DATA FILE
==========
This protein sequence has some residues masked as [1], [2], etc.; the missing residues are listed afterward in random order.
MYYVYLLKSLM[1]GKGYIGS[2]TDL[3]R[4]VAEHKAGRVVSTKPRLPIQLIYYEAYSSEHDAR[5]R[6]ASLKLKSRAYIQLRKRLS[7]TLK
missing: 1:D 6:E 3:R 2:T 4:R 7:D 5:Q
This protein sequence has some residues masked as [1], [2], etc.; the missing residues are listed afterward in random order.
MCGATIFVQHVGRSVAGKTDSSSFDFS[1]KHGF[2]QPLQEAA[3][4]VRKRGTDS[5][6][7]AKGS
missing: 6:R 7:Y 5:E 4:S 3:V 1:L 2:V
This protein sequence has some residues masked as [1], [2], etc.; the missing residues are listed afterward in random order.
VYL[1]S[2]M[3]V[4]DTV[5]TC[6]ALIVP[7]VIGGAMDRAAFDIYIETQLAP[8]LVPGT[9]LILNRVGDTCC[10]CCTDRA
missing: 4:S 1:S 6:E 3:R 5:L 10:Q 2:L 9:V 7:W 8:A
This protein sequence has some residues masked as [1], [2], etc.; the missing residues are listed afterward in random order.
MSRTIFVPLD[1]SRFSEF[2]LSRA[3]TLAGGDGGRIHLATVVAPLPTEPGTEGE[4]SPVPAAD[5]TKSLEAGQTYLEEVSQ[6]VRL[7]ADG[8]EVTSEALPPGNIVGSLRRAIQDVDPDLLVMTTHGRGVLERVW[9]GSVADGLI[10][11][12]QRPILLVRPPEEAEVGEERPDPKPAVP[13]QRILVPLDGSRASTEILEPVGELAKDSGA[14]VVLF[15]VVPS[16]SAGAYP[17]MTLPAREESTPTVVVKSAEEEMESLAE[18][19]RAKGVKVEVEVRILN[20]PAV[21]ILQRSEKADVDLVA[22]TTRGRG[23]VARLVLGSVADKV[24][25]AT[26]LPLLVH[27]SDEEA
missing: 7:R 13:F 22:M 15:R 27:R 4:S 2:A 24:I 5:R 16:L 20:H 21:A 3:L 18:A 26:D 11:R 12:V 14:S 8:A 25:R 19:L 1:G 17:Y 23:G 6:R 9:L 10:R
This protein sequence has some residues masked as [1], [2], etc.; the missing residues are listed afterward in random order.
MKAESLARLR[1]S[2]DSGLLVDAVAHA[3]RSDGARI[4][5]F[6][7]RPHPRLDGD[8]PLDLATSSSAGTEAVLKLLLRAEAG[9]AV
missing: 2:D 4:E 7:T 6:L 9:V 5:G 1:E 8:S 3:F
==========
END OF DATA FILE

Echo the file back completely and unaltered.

This protein sequence has some residues masked as [1], [2], etc.; the missing residues are listed afterward in random order.
MYYVYLLKSLM[1]GKGYIGS[2]TDL[3]R[4]VAEHKAGRVVSTKPRLPIQLIYYEAYSSEHDAR[5]R[6]ASLKLKSRAYIQLRKRLS[7]TLK
missing: 1:D 6:E 3:R 2:T 4:R 7:D 5:Q
This protein sequence has some residues masked as [1], [2], etc.; the missing residues are listed afterward in random order.
MCGATIFVQHVGRSVAGKTDSSSFDFS[1]KHGF[2]QPLQEAA[3][4]VRKRGTDS[5][6][7]AKGS
missing: 6:R 7:Y 5:E 4:S 3:V 1:L 2:V
This protein sequence has some residues masked as [1], [2], etc.; the missing residues are listed afterward in random order.
VYL[1]S[2]M[3]V[4]DTV[5]TC[6]ALIVP[7]VIGGAMDRAAFDIYIETQLAP[8]LVPGT[9]LILNRVGDTCC[10]CCTDRA
missing: 4:S 1:S 6:E 3:R 5:L 10:Q 2:L 9:V 7:W 8:A
This protein sequence has some residues masked as [1], [2], etc.; the missing residues are listed afterward in random order.
MSRTIFVPLD[1]SRFSEF[2]LSRA[3]TLAGGDGGRIHLATVVAPLPTEPGTEGE[4]SPVPAAD[5]TKSLEAGQTYLEEVSQ[6]VRL[7]ADG[8]EVTSEALPPGNIVGSLRRAIQDVDPDLLVMTTHGRGVLERVW[9]GSVADGLI[10][11][12]QRPILLVRPPEEAEVGEERPDPKPAVP[13]QRILVPLDGSRASTEILEPVGELAKDSGA[14]VVLF[15]VVPS[16]SAGAYP[17]MTLPAREESTPTVVVKSAEEEMESLAE[18][19]RAKGVKVEVEVRILN[20]PAV[21]ILQRSEKADVDLVA[22]TTRGRG[23]VARLVLGSVADKV[24][25]AT[26]LPLLVH[27]SDEEA
missing: 7:R 13:F 22:M 15:R 27:R 4:S 2:A 24:I 5:R 16:L 20:H 21:A 3:L 18:A 26:D 11:R 12:V 14:S 8:A 25:R 19:L 1:G 17:Y 23:G 6:R 9:L 10:R
This protein sequence has some residues masked as [1], [2], etc.; the missing residues are listed afterward in random order.
MKAESLARLR[1]S[2]DSGLLVDAVAHA[3]RSDGARI[4][5]F[6][7]RPHPRLDGD[8]PLDLATSSSAGTEAVLKLLLRAEAG[9]AV
missing: 2:D 4:E 7:T 6:L 9:V 5:G 1:E 8:S 3:F